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  • Tara Crutchfield

Hart Art

The Hart Art story is one of international love, civil rights hard fought and won, shared creativity turned livelihood, and zany catchphrases come to life. Caroline and Laurie Hart, the artists behind Hart Art have carved out a niche of rustic wood paintings with inspirational themes. And it all started with a tiki bar.


Caroline hails from a small West Sussex village. She had a career in the radio industry, including the U.K.’s number-one commercial radio station, London’s Capital Radio. Creativity has been central to Caroline all her life. She loves to write and has trained as an artist, graphic designer, and photographer.


Bostonian Laurie toured New England as a professional hula dancer from the age of 15. She went on to spend 17 years working in the medical field.


The two met online in 2005. Caroline and Laurie sparked a connection over their appreciation of photography, theatre, and music. That spark would be kindled a month later when Caroline flew across the Atlantic to meet Laurie in person. “And that’s where we first met, at an airport in Boston,” Caroline said, smiling.


This meeting nourished their desire to be together. Both women had families to consider – Caroline has two sons, and Laurie has one. They worked out the logistics and flew back and forth internationally every two weeks for 18 months.


In 2004, Massachusetts became the first state to legalize same-sex marriage, and the Harts said ‘I do’ there two years later. The federal government, which oversees international airports, would drag its feet on marriage equality for another 11 years. The binational couple continued to fly between countries to maintain their families until turbulence shook them from the cloud nine of newlywed bliss.   


“Every time Caroline came into the country, there was a problem,” Laurie said. Airport authorities would question Caroline as if she were a suspect in some dubious crime. They required her to jump through hoop after hoop as though their marriage wasn’t a valid reason for her trips to the United States. Six years into their marriage, Caroline was told she was spending too much time in the country and that it would be the last time she was allowed entry.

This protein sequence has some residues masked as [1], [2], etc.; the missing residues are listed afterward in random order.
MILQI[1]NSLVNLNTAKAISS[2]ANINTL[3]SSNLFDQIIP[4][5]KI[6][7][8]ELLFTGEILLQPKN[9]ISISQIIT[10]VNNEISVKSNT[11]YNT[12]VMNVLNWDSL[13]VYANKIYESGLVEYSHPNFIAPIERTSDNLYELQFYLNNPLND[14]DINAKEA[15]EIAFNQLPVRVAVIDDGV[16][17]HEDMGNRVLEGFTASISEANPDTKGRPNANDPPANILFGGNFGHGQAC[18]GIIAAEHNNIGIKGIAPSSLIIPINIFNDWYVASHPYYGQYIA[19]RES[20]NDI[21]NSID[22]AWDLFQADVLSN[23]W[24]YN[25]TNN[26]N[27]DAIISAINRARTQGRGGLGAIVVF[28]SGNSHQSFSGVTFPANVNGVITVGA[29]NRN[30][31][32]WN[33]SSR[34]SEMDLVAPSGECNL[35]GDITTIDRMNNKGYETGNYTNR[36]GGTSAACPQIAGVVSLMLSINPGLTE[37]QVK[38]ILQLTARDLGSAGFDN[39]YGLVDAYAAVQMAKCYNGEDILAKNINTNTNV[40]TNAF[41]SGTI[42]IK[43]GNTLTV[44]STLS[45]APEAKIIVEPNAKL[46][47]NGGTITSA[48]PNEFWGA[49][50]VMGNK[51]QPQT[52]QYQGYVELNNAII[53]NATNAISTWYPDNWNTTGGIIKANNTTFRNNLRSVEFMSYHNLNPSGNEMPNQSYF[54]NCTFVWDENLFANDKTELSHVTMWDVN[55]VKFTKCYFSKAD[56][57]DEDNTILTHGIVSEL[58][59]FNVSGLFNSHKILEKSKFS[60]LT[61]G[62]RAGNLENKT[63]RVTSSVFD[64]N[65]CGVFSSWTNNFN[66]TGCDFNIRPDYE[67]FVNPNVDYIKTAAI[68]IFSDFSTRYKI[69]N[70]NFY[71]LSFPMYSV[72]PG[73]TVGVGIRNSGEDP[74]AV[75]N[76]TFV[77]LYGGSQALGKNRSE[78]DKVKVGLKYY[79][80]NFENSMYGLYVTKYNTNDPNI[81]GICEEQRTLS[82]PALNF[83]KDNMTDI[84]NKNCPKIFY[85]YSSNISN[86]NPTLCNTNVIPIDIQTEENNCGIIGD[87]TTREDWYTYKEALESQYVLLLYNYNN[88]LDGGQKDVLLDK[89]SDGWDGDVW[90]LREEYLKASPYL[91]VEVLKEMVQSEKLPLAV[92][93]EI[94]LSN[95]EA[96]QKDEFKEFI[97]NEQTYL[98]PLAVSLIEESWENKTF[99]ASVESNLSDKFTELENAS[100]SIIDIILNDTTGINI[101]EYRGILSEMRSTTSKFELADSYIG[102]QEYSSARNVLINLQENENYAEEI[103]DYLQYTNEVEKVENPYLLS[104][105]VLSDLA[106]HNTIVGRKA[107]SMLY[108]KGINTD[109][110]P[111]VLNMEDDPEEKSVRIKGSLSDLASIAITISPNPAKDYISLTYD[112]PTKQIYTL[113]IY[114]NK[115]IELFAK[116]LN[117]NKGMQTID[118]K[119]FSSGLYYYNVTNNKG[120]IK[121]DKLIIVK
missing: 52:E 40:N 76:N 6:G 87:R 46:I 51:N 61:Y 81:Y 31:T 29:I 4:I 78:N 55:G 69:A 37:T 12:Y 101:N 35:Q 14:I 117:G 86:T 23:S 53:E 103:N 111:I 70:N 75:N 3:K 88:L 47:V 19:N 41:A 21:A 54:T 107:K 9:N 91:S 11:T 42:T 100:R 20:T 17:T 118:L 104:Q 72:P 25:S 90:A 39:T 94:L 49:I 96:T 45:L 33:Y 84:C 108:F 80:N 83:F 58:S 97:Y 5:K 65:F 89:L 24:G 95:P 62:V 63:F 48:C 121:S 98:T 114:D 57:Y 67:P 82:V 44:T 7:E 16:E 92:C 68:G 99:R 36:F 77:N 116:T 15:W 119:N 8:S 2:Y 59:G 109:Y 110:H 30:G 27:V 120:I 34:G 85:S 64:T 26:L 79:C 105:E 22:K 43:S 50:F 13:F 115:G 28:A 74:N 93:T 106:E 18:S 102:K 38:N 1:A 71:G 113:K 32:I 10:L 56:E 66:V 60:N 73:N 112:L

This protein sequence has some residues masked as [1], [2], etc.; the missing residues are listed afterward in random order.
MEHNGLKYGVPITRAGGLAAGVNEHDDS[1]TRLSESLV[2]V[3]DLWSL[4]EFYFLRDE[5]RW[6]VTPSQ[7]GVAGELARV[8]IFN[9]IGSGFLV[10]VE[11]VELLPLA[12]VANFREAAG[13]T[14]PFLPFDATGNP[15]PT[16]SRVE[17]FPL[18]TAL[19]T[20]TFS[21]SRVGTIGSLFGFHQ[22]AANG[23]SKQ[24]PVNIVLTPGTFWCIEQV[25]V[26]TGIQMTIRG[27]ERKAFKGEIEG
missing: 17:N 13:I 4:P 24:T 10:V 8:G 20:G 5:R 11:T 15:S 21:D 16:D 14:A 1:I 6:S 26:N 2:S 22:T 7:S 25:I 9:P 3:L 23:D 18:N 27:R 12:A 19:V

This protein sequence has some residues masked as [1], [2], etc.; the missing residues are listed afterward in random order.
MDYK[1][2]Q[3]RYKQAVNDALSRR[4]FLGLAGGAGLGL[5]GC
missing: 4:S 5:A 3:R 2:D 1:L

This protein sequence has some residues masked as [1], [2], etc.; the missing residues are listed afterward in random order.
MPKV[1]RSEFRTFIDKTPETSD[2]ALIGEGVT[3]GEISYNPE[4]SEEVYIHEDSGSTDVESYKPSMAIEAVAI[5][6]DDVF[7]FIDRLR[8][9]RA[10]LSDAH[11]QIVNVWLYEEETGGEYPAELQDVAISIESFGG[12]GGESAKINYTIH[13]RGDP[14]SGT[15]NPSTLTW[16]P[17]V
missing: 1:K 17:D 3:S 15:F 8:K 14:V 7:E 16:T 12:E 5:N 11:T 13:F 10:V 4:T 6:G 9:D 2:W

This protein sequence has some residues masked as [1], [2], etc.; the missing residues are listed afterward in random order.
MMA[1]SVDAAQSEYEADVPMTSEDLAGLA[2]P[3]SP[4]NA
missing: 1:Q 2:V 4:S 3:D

Faced with the options of staying in the U.S. illegally or drumming up support for the injustice attempting to defy their union – the Harts decided on the latter. Laurie was determined to get the word out. “We’re telling our story,” she said.


The Harts explained their plight to anyone who would listen, and their account was featured in everything from the Advocate to Huffington Post and Curve Magazine. They garnered the support of GLAAD, U.S. representatives, and celebrities like Sharon Stone and Debra Messing. The Harts chronicled their experience in the short film “Status Unknown,” shot at Boston Logan International Airport.


The national recognition landed them before the judiciary committee in Washington, D.C. On June 26, 2013, in a landmark case for the LGBTQ community, United States v. Windsor, Section 3 of DOMA (Defence of Marriage Act), was found unconstitutional. The ruling allowed Laurie to sponsor Caroline for her green card the following year. Love won again in 2015 when the U.S. Supreme Court ruled 5-4 in the case of Obergefell v. Hodges to strike down state bans on same-sex marriage. Marriage equality was further enshrined when the Respect for Marriage Act was signed into law on December 13, 2022, affirming federal recognition for same-sex marriages.


This year, the Harts will celebrate their 17th anniversary.


On their website, “theLexperience,” Caroline writes, “Love definitely gave me more to feel inspired about, and my creativity has flourished.” And flourished it has. The Harts co-owned a photography business for 15 years in Massachusetts before moving to Winter Haven in 2019, looking to escape the frigid New England winters. They bought their home that August and registered theLexperience LLC as a business the next month as a joint creative venture and outlet. “We knew how important it was to tell our story. Everyone has a story,” Laurie said.


They accrued advertisers for the site until the pandemic hit in 2020. “We thought, ‘Now what are we going to do?’” Laurie said.


The couple had honeymooned in Hawaii and celebrated their 10th anniversary on its crystalline beaches. Unable to travel with their 15th anniversary on the horizon, the Harts decided to bring Hawaii to them. “We thought we’d build our own Hawaiian oasis in our back [yard],” Caroline said. “We built this tiki bar, the two of us. It was crazy, and it was very funny because we’d never done anything like it before.”